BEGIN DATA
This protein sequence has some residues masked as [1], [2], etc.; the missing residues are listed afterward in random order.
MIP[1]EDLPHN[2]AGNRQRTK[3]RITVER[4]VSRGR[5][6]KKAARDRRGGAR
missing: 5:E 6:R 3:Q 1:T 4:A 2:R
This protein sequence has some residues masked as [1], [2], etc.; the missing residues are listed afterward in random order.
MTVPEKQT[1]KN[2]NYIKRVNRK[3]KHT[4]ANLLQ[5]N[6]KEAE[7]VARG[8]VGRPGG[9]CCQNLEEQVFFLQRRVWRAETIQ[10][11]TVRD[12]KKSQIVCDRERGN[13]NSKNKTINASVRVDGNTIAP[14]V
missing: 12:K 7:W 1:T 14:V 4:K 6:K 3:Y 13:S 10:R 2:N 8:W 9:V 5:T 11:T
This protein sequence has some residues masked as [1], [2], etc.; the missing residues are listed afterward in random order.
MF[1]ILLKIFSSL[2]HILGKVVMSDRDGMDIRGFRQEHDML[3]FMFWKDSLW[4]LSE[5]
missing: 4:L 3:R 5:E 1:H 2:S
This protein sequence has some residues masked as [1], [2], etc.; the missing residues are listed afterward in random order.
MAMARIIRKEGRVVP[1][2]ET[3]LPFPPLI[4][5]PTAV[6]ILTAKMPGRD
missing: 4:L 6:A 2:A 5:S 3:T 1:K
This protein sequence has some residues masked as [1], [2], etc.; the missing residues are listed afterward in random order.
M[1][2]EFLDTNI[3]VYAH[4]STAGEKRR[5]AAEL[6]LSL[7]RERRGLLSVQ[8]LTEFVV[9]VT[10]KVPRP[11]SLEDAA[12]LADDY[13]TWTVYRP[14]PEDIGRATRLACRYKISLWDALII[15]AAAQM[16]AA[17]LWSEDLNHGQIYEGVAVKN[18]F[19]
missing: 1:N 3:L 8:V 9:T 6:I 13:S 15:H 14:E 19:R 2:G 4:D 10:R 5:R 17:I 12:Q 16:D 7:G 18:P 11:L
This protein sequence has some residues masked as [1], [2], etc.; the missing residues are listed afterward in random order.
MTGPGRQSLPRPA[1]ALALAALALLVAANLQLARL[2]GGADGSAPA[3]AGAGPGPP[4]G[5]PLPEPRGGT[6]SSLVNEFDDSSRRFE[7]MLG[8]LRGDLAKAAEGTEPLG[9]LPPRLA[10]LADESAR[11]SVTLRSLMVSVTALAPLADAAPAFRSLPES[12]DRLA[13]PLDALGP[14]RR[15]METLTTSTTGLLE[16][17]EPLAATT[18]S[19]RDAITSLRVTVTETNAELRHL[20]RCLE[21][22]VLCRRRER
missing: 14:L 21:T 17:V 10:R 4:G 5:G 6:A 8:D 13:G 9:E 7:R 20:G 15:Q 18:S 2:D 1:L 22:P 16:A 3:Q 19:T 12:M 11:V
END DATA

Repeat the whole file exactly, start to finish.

This protein sequence has some residues masked as [1], [2], etc.; the missing residues are listed afterward in random order.
MIP[1]EDLPHN[2]AGNRQRTK[3]RITVER[4]VSRGR[5][6]KKAARDRRGGAR
missing: 5:E 6:R 3:Q 1:T 4:A 2:R
This protein sequence has some residues masked as [1], [2], etc.; the missing residues are listed afterward in random order.
MTVPEKQT[1]KN[2]NYIKRVNRK[3]KHT[4]ANLLQ[5]N[6]KEAE[7]VARG[8]VGRPGG[9]CCQNLEEQVFFLQRRVWRAETIQ[10][11]TVRD[12]KKSQIVCDRERGN[13]NSKNKTINASVRVDGNTIAP[14]V
missing: 12:K 7:W 1:T 14:V 4:K 6:K 3:Y 13:S 10:R 2:N 8:W 9:V 5:T 11:T
This protein sequence has some residues masked as [1], [2], etc.; the missing residues are listed afterward in random order.
MF[1]ILLKIFSSL[2]HILGKVVMSDRDGMDIRGFRQEHDML[3]FMFWKDSLW[4]LSE[5]
missing: 4:L 3:R 5:E 1:H 2:S
This protein sequence has some residues masked as [1], [2], etc.; the missing residues are listed afterward in random order.
MAMARIIRKEGRVVP[1][2]ET[3]LPFPPLI[4][5]PTAV[6]ILTAKMPGRD
missing: 4:L 6:A 2:A 5:S 3:T 1:K
This protein sequence has some residues masked as [1], [2], etc.; the missing residues are listed afterward in random order.
M[1][2]EFLDTNI[3]VYAH[4]STAGEKRR[5]AAEL[6]LSL[7]RERRGLLSVQ[8]LTEFVV[9]VT[10]KVPRP[11]SLEDAA[12]LADDY[13]TWTVYRP[14]PEDIGRATRLACRYKISLWDALII[15]AAAQM[16]AA[17]LWSEDLNHGQIYEGVAVKN[18]F[19]
missing: 1:N 3:L 8:V 9:T 6:I 13:S 15:H 14:E 19:R 2:G 4:D 10:R 5:R 17:I 12:Q 16:D 7:G 18:P 11:L
This protein sequence has some residues masked as [1], [2], etc.; the missing residues are listed afterward in random order.
MTGPGRQSLPRPA[1]ALALAALALLVAANLQLARL[2]GGADGSAPA[3]AGAGPGPP[4]G[5]PLPEPRGGT[6]SSLVNEFDDSSRRFE[7]MLG[8]LRGDLAKAAEGTEPLG[9]LPPRLA[10]LADESAR[11]SVTLRSLMVSVTALAPLADAAPAFRSLPES[12]DRLA[13]PLDALGP[14]RR[15]METLTTSTTGLLE[16][17]EPLAATT[18]S[19]RDAITSLRVTVTETNAELRHL[20]RCLE[21][22]VLCRRRER
missing: 14:L 21:T 17:V 10:R 4:G 5:G 6:A 8:D 13:G 9:E 7:R 20:G 15:Q 18:S 2:D 1:L 22:P 16:A 3:Q 19:T 12:M 11:V